Why is the Best Picture race turned on its head? Look no further than Parasite’s lock status in this category.
Some Oscar voters may be hesitant about crowning a foreign film with subtitles as Best Picture, which only works to cement their vote for it in this category. Parasite has already swept up necessary precursors, snagging the Best Foreign Language Film award at both the Golden Globes and Critics Choice Awards.
Best Picture: Parasite (+275)
This category has featured several upsets over the years with Moonlight over La La Land in 2016, Spotlight over The Revenant in 2015 and Crash over Brokeback Mountain in 2005.
Everyone in the office has been taking 1917, which is currently the favorite at -200 on DraftKings, but I’m hoping for an upset and going with Parasite to win Best Picture. Looking at the film as a whole — from the story to the script, the directing to the acting as well as the cinematography — Parasite is a near perfect film.
Although there are some fantastic films featured in this category, I think it ultimately comes down to 1917 and Parasite. Both have their “flaws” to take into consideration — Parasite is a foreign film with subtitles while 1917 is being cited for a lack of editing and dialogue — but if the voters can get past the subtitles, I think Parasite will take it.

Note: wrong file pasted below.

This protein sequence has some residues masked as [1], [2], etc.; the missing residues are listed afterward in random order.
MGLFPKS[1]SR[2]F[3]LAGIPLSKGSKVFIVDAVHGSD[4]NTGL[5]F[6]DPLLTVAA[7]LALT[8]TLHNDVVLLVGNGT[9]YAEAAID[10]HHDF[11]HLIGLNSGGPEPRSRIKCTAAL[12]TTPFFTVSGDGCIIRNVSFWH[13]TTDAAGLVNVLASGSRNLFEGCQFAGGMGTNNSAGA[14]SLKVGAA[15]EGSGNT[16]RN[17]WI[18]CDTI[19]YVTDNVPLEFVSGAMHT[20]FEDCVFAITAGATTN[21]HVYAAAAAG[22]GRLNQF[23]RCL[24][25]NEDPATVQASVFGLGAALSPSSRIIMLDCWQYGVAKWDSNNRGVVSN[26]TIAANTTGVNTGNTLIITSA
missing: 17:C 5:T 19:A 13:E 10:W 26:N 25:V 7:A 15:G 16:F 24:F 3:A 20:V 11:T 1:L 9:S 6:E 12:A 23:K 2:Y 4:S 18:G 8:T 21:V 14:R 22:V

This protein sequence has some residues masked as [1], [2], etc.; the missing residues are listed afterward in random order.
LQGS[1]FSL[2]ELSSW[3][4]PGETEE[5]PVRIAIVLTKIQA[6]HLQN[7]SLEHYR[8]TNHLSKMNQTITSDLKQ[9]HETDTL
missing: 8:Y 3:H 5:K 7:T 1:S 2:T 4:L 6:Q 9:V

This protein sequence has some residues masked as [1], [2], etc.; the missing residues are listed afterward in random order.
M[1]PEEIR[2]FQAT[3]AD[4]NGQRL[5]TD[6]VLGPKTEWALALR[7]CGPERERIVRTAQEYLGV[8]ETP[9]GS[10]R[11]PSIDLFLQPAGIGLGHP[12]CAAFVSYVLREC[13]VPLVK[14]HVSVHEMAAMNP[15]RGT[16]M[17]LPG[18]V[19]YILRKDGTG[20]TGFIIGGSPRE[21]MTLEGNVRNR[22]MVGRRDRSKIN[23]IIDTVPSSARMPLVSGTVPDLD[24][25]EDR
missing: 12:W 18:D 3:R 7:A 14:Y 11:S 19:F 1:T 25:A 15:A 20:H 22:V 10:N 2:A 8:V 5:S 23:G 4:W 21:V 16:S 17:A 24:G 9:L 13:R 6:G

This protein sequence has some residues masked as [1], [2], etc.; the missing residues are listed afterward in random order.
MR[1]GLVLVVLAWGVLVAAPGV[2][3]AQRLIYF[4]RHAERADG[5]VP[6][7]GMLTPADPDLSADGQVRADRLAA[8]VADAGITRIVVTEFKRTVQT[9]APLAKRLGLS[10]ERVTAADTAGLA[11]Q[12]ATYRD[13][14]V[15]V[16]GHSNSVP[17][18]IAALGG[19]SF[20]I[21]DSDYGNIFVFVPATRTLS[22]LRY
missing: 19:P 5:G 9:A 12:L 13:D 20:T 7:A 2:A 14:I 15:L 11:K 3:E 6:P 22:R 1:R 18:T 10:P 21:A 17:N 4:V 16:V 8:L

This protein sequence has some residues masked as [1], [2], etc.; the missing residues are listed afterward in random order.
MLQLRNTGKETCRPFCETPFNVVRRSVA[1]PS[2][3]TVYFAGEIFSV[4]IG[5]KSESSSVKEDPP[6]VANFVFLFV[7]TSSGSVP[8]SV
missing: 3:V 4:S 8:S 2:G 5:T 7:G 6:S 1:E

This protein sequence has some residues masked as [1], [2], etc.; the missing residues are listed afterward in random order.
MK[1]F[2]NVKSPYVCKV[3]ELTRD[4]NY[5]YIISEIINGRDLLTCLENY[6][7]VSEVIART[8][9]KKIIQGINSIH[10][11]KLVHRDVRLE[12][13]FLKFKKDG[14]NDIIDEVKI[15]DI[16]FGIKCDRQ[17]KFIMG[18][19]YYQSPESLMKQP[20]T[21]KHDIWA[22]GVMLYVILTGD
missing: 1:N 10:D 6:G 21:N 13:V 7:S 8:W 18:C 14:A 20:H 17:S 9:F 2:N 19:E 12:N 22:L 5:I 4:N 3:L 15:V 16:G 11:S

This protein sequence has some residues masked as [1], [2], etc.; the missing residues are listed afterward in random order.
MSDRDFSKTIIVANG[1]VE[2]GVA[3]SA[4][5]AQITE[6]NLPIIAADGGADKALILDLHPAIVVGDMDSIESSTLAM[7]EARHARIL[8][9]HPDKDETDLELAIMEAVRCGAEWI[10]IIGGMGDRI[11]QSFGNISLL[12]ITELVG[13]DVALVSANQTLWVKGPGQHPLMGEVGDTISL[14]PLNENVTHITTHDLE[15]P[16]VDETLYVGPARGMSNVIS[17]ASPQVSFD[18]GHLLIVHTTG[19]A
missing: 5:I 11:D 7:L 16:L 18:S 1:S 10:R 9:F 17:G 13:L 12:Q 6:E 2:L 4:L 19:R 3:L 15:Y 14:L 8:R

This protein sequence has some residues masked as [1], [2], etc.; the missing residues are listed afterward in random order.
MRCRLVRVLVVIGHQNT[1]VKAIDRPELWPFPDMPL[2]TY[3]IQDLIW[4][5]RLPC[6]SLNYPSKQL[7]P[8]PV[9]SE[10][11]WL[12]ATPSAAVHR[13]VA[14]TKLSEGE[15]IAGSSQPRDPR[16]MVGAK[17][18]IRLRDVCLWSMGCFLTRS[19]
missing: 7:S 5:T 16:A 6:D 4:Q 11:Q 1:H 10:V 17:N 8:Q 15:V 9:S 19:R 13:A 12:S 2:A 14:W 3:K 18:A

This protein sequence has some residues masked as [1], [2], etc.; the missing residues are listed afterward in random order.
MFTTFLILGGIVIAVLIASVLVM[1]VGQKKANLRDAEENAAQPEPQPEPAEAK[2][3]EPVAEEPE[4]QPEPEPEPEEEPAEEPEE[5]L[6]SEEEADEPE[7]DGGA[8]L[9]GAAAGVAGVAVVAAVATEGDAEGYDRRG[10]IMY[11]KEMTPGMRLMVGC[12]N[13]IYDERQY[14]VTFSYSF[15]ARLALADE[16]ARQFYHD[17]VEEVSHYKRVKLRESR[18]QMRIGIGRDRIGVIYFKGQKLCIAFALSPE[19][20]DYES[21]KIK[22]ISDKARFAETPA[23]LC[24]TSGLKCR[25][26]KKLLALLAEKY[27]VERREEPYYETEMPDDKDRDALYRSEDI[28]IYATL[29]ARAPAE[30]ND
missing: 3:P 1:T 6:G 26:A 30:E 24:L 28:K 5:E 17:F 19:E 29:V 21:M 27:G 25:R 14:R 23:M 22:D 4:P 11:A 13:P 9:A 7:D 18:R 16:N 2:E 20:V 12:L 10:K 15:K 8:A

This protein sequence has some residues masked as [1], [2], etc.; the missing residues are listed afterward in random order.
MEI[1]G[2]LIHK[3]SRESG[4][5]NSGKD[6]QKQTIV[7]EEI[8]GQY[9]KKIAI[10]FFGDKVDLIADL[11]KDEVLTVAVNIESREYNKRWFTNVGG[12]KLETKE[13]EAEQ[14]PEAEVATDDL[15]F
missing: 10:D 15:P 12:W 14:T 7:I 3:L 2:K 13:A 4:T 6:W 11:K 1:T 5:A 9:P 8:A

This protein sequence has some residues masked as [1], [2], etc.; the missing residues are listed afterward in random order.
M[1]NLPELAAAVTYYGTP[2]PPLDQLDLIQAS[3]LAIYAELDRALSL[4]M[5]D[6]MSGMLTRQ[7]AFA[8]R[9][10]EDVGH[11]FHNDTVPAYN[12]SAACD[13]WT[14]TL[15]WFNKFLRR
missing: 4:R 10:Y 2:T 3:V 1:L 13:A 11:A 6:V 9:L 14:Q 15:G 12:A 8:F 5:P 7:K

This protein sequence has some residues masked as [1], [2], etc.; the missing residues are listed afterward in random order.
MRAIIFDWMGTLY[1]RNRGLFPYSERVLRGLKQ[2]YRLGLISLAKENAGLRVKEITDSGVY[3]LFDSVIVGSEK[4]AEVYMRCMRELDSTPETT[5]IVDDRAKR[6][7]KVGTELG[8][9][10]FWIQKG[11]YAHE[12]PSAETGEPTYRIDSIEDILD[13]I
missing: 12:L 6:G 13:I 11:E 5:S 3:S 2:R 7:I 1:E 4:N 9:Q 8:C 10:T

With so many underdog films going on to win Best Picture over the years, I think it’s as good a bet as any. — Smith
Best Actress: Cynthia Erivo, Harriett (+2000)
While every expert at Gold Derby had Glenn Close projected as the 2019 winner, it was Olivia Colman who took home the award — another reminder that the Academy is becoming more unpredictable as nominee and voter base sizes continue to grow.
While Renée Zellweger is sweeping SAG and the Golden Globes, the big question is if an underdog can win this category. The answer is absolutely.
Per Oscarmetrics — a book that examines whether statistical trends can be used to predict Academy Award winners — two trends have been constant with the award winners in Best Actress. First, play a historical character. Both Zellweger and Cynthia Erivo accomplish that in their respective roles.
The second has to deal with age.
The Best Actress award has seen a large majority of it’s winners go to the 35 and under crowd along with the 60-plus. Marlee Matlin, Jennifer Lawrence and Audrey Hepburn all won at an early age while Helen Mirren, Meryl Streep and Jessica Tandy won post 60.
Cynthia Erivo of Harriet just turned 33, indicating a 23% win probability. Six former winners were 33 years old.